Here's the lesson. It's way more informative than I could ever be.
They are a standard addition to our smoothies although Riley prefers to eat them straight. It's basically like an apple only smaller. He also likes the little teeny green ones. Hard and eecckkk - s.o.u.r. Normally you eat the entire thing, rind and all - it's texture is similar to a melon with a softer inside where the pulp and seeds are. The seeds tend to be a bit of a pain (kind of like chewing on a bb) but with the VitaMix we get the majority of them whipped in to shape. Most juice places in the area strain the juice through a sieve to get rid of them but I'd rather use them.
We are getting a varied stock here lately. As in I never know which color I'm going to get when I cut it open. LAST week they were a gorgeous pink/orange color inside with the bright yellow rind (Did I run and get the camera like a good blogger???? Nope.). THIS week I cut them open to find....
Life is like a box of guayabas.......you never know......
Tuesday, February 2, 2010
Plus, it's easier to talk about food any day. Especially for a woman.
Since that mode won't last for long because,frankly, my recipe repetoire and the varied food options are almost at their end - we'll just jump into the nitty gritty with both feet shall we?
Wait though, here's the kicker: How do I acknowlege and communicate to you how wonderful this is without acknowledging how hard that was?
What comes to your mind when I say the word 'desert'? I think I know - because I used to think the same thing. Usually the word 'desert' is associated with the following:
cactus; nasty poky things they are
reptiles of vile nature
little to no green
lack of vegetation
In looking up the word desert, I found roots in the Spanish language coming from Latin (of course) that insinuate the original meaning:
an abandoned place (noun)...or to abandon (verb).
For years I've heard people talking of a spiritual desert. It's connotation is always of feeling limp, dried up, deserted, or a celestial silent treatment of sorts. It was good imagery especially for someone who grew up in the rich green and lush Pacific Northwest. Desert = dead, right? Not in my case.
Who would have thought moving to the desert would fill the reservoirs of my soul?
I will never again be able to connect those two images in my mind - desert and abandoned. For me - this desert has been the place of rest and renewal; not abandonment. A place where God has shown me that he can and does lead us over and through the hard years and sets our feet upon the high places. A place where there is amazing beauty to be caught now that my eyes are ready to see it.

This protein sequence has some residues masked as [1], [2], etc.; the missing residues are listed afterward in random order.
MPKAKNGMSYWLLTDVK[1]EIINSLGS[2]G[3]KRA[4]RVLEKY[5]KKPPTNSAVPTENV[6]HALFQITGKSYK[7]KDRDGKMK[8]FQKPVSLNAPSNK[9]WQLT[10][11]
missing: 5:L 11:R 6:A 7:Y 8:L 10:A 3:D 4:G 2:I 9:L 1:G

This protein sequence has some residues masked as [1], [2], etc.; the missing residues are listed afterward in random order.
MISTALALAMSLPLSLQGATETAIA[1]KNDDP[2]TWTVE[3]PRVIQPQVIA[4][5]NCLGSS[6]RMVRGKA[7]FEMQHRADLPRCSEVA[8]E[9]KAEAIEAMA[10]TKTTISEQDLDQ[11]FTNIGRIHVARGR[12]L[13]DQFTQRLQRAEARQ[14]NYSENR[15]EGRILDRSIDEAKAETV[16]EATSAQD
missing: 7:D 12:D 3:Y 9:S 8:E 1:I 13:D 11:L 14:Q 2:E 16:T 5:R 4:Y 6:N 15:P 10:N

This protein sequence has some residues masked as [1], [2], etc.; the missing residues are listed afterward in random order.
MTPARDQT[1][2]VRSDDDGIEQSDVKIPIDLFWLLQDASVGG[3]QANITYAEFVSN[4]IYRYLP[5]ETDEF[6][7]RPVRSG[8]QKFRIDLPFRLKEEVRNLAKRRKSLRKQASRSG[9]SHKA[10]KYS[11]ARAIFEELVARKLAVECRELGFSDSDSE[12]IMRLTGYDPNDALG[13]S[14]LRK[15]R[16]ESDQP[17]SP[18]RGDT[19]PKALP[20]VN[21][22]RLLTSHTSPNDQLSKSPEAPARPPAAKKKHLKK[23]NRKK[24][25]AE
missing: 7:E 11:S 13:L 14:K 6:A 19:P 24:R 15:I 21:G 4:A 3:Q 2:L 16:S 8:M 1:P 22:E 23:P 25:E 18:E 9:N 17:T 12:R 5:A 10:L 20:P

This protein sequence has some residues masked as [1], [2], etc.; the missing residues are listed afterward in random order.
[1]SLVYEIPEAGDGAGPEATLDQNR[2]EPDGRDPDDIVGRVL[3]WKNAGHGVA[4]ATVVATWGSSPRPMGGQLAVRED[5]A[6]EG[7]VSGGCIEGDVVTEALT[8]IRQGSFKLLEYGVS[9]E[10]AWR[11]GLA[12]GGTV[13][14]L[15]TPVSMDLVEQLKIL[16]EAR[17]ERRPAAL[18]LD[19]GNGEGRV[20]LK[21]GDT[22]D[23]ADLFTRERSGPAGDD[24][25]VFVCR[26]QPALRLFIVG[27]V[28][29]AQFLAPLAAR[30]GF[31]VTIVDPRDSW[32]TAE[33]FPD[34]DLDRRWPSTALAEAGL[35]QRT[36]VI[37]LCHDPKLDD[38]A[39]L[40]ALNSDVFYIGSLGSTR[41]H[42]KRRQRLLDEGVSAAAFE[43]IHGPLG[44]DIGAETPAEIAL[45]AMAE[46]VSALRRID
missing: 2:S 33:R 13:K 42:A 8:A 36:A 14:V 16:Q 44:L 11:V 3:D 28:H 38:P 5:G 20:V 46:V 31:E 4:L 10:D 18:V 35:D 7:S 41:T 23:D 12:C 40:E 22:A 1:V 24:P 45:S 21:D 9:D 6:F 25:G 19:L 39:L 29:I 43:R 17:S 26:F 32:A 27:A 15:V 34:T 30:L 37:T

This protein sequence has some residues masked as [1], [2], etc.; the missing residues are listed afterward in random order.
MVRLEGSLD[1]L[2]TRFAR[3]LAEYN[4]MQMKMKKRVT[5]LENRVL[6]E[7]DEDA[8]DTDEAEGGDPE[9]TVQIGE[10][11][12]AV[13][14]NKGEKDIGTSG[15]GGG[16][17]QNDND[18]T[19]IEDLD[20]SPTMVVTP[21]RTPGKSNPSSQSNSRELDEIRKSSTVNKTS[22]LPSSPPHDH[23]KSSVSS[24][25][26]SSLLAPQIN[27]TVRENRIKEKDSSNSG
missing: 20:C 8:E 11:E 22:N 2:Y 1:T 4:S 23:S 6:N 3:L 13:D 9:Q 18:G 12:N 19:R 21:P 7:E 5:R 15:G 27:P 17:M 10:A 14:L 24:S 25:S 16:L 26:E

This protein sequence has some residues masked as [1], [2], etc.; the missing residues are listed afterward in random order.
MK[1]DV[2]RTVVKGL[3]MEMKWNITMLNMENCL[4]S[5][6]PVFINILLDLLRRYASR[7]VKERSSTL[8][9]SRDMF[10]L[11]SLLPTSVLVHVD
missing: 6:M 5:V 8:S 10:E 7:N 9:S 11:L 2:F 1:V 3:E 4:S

We've spent the last 4 years in hard places. Yet God has been there too, of course. Sometimes it's difficult to put into words the strain of the day, but you know, that's all relative. I hope that through our writings in this blog that we've been able to lift you up to the windows of this shop called 'living internationally as normal people called to be missionaries' to peek inside.
To give eyes to see the people we long to serve.
To give smells to the places we live.
To show you the work you partner in with us through your
prayers, finances, emails and phone calls.
Lately as we've been praying about our futures in ministry outside our passport country or inside it, we've had a chance to take big, long, deep breaths of beautiful, dry, crisp desert air. I will tell you that this desert of Mitla, Oaxaca has been like a fountain of blessing for me.
Some days I've wondered why God has brought us here -because. it. seems. so. wonderful. The aroma of rightness is almost breath-taking. There is a sense of 'coming home' that we've all had in being back in Mexico. There is an excitement in being part of helping with the work here. There is a rest for me personally, in layers of stressors that have evaporated. There is blessing overflowing in the form of housing, friends, provision, just to name a few, and options. Options folks. We have options here.
I will say it seems incredible to me that some of our friends have blazed the trail through difficult years and we're just doing the easy job of reaping the benefits of their experience and knowledge. Some times I feel a bit guilty about that - most days I just thank GOD repeatedly. Mostly, because I was at the point of not being able to function the hard way anymore. How's that for a spiritual confession? I just didn't wanna.
I am thankful for the hard years but I'm beyond thankful for a break from them. The energy and enthusiasm we had in setting out on this adventure God called us to (4 1/2 years ago!) were great boosters over those first few months of culture shock and what-not. The knowlege and peace that surpassed our understanding carried us over change after change, culture stress (they are two different animals folks) and times where things didn't make sense on paper. The firm resolution to serve until He calls us clearly back is sustaining us even now. I wouldn't trade that for anything.
It has also helped bring the blessings into a focus sharper than I am used to and it leaves me at a loss for words some days.
So if you are finding yourself in a strange and unexpected desert, be it a 'normal looking' one or not - take heart from someone who's been there and done that and lived to blog about it. God is faithful even when we are faithless. He doesn't change although we do. He loves and provides even when it doesn't look like it in our worldy eyes. He knows the future even when our planning doesn't work out. He does bring us through those hard days and pours out the fountains of blessing which really, are only a glimpse of what is to come...